Site 58, Peatling Magna - Lower Brookhill Farm.

It was now time to check out another box at site 45, this was another site where I hadn't made any sightings this year. Judging on how well the evening was going I was hopeful of an owl showing. My patience paid off as I spotted the bachelor bird and guess what? He had another bird with him!!! Can the night get any better?

Next the new pair put on a very fine mating show with plenty of squeaking, squawking and wing flapping. Maybe the nest box at this site will get some use after all?

Just as I was departing they came over towards me (maybe for a closer look) and sat staring from a trailer and fence that the farmer had left out.

Site 45, Willoughby - Willoughby Lodge Farm.

Being really pleased with the evenings events and the light was fading fast it was time to make tracks home. I was reflecting on the nights events when suddenly I spotted what I thought was a little owl, it was in a location where I hadn't seen one before and only a couple of hundred metres from the last site!! No it couldn't be.......could it? I pulled up, opened the window and waited. Oh my god it was then confirmed, sitting on top of a telegraph pole calling out was a little owl......RESULT.....get in there site 103!!!!.
Although nearly dark there was just enough light for a record shot (below).

What I thought was a great night suddenly turned into an excellent night! 

NEW Site 103,  Willoughby - Lodge Farm

Monday, 12 April 2010

More Back Enders & 102

Can you believe my luck, whilst out this evening exploring a new area the dam owl in flight syndrome struck again! I had gained permission from the local landowner to access his pastures and during my search I accidentally flushed out a beautiful barnie.  I don't know who was more shocked at the time him or me but I did managed to react quick enough (or so I thought) to grab a couple of shots. Well knowing what my track record has been like lately I wasn't at all surprised to see that both images were out of focus and.......you guessed it........more backendersl!!!!

I'm gunna surprise myself one day and get a flight shot with a face on it! 

After the flight shot farce I moved on searching the area, I then noticed in the distance (2 fields away) a very nice looking tree that just oozed little owl. I inspected it with my binoculars and there was a suspicious looking shape that needed further investigation. I got 50 yards closer and checked it out again.....RESULT......little owl!!!!.........no hang on a moment, lets get it right, little owls!!!!

Although very difficult to make out from the heavily cropped image (below) but both birds are just visible. Bird No 1 is right in the centre with a bit of black bark immediately to its right and No 2 bird is slightly above and right of bird No 1 but its almost the same colour as the bark. Hard to see???? You wanna bet they are!!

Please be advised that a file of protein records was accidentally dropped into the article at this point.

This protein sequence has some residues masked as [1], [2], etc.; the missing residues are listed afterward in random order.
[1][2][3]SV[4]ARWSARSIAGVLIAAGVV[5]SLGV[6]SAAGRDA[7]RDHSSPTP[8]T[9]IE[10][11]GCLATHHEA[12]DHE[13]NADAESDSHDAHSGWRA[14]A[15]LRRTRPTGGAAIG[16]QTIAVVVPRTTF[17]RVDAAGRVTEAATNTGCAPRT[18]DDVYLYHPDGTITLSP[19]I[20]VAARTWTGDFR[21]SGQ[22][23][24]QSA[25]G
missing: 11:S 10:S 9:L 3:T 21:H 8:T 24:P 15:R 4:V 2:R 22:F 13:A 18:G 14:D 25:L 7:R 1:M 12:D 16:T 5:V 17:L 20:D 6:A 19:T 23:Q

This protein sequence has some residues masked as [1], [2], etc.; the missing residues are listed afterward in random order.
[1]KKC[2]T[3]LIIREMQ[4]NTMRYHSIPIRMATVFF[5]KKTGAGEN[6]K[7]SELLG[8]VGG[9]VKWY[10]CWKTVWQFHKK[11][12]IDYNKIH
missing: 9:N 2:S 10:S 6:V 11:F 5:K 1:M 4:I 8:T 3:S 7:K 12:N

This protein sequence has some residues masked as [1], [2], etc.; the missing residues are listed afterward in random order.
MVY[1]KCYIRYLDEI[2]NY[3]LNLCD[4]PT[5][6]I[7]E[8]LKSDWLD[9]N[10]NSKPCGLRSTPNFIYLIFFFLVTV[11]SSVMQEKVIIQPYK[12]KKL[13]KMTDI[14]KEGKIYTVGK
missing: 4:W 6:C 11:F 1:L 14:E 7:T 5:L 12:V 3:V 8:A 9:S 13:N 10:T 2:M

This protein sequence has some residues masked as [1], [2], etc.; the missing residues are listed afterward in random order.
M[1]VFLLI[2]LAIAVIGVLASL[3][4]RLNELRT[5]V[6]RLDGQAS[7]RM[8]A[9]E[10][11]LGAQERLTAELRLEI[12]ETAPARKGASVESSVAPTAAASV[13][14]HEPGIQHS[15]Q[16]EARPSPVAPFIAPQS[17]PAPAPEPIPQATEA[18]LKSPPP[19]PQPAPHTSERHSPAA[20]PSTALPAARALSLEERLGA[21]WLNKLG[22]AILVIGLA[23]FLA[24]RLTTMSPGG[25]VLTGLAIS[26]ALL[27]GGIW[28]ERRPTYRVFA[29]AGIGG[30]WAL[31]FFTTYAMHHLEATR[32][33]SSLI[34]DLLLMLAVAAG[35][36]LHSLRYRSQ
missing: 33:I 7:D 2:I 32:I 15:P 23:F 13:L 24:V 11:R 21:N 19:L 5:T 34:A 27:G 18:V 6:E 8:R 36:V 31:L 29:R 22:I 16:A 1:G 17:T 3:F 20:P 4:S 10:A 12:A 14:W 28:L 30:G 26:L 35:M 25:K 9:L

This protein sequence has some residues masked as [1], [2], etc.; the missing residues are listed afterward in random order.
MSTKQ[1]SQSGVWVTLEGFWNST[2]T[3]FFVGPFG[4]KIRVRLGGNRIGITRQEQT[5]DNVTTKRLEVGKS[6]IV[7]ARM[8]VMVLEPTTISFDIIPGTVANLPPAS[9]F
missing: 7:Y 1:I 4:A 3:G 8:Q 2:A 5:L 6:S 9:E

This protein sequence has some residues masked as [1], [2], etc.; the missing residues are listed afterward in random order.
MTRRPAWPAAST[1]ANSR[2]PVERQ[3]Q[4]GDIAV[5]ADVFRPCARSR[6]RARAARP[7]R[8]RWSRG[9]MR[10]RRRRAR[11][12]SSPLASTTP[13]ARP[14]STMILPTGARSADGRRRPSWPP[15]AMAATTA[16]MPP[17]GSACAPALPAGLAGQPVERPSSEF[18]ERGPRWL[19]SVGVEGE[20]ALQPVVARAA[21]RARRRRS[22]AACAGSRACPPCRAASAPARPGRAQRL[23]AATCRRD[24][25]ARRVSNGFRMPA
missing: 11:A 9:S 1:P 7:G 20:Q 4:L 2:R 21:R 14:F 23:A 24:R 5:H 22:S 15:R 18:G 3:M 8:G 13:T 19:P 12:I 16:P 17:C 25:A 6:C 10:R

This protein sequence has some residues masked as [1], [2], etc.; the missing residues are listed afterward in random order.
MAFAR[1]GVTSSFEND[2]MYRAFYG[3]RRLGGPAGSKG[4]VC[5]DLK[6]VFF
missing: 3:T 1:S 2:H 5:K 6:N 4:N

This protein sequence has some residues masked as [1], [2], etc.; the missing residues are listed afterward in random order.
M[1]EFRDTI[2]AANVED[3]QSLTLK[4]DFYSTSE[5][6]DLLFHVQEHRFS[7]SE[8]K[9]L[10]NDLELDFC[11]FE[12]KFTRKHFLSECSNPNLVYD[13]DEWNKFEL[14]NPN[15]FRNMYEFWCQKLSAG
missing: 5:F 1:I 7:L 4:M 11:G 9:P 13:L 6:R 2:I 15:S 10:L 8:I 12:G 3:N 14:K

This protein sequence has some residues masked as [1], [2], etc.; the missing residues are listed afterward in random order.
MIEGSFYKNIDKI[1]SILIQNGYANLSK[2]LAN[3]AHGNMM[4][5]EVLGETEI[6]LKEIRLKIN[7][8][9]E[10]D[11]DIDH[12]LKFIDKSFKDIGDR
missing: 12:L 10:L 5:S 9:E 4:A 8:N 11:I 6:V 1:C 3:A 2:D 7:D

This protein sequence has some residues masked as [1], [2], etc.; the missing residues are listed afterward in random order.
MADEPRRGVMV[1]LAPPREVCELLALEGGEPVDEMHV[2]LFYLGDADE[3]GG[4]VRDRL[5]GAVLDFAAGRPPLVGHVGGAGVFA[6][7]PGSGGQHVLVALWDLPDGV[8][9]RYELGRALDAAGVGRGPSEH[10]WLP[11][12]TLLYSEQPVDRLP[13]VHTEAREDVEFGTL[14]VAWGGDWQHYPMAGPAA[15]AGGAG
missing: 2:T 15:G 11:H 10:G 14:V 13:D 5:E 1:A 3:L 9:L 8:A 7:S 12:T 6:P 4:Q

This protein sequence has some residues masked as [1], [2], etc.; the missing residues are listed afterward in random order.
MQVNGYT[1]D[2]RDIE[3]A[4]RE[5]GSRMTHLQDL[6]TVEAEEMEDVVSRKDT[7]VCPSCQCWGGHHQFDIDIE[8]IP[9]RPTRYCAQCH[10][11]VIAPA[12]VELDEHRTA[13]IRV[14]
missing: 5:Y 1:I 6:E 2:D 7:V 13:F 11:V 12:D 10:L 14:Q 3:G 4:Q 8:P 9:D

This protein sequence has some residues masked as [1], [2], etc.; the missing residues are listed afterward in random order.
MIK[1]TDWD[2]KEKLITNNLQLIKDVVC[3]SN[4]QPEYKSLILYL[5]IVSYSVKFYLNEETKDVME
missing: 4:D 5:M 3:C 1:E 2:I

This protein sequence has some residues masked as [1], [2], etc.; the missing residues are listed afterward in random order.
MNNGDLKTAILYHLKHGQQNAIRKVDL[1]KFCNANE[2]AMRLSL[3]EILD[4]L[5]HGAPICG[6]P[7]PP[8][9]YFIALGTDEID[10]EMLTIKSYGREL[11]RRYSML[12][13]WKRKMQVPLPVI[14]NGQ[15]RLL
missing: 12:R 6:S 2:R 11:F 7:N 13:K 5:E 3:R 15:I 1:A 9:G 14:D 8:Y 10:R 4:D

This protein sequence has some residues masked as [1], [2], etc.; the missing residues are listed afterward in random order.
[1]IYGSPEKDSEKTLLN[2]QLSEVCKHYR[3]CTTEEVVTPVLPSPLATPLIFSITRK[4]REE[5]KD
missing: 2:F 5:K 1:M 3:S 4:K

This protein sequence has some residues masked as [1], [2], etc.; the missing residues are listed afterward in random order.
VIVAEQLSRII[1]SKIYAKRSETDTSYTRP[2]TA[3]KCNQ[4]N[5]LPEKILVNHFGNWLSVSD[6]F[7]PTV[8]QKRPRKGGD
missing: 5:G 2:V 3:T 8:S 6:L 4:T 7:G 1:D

I then jumped a stream, climbed a gate, jumped another stream (wet left foot), got caught up on a barbed wire fence (ripped jeans) and finally forced my way through a hawthorn hedge to get a closer look. Dam and blast just as I was about to take an image both birds together they took off (nearly another backender!!). I followed them very cautiously along the hedgerow and finally managed just the one image before they disappeared.

Site 102, Leire - Valley View Farm Site B.

Sunday, 11 April 2010

Rear Enders

As regular readers of this blog are aware I have been trying desperately to get some flight shots of little owls, today the light levels were perfect for the fast shutter speeds required to nail the required image. All I needed now was the owls to show and to play their part to help me achieve my desired results, sounds easy hey?

Well I had two opportunities toady where the owls in question were in a suitable pose and it was now all down to me to have my setting on the camera correct and to expose the image at just the right time, easy hey? Well easy if the owl played its part and flew either across me or towards me......not away from me!!! 

Opportunity No 1, wrong way Mr owl!!!

Site 101, Whetstone Golf Club

Excuse me Mr owl wrong way again!!!

Site 37, Countesthorpe - Rose Farm Site A

One day please god I'm gunna nail that dam image!!!!

Can't see the owls for the trees!

Saturday was going to be the nicest day of the year ....so far! I couldn't let this pass by without getting out there with one main aim in mind........images of owls in flight. But before that I wanted to see if the owl I located on Friday night (site 101) was still hanging around?

Beings as it was so close to home the kids joined me in the landrover so they could come and have a quick look. As we pulled in it was good news, the bird was still there and he was on the side of the main tree trunk making the most of the glorious sunshine. A surprisingly confident bird that didn't seem bothered by our presence, maybe due to the tree being right next to the road and near to a equestrian centre?

Site 101, Whetstone Golf Club.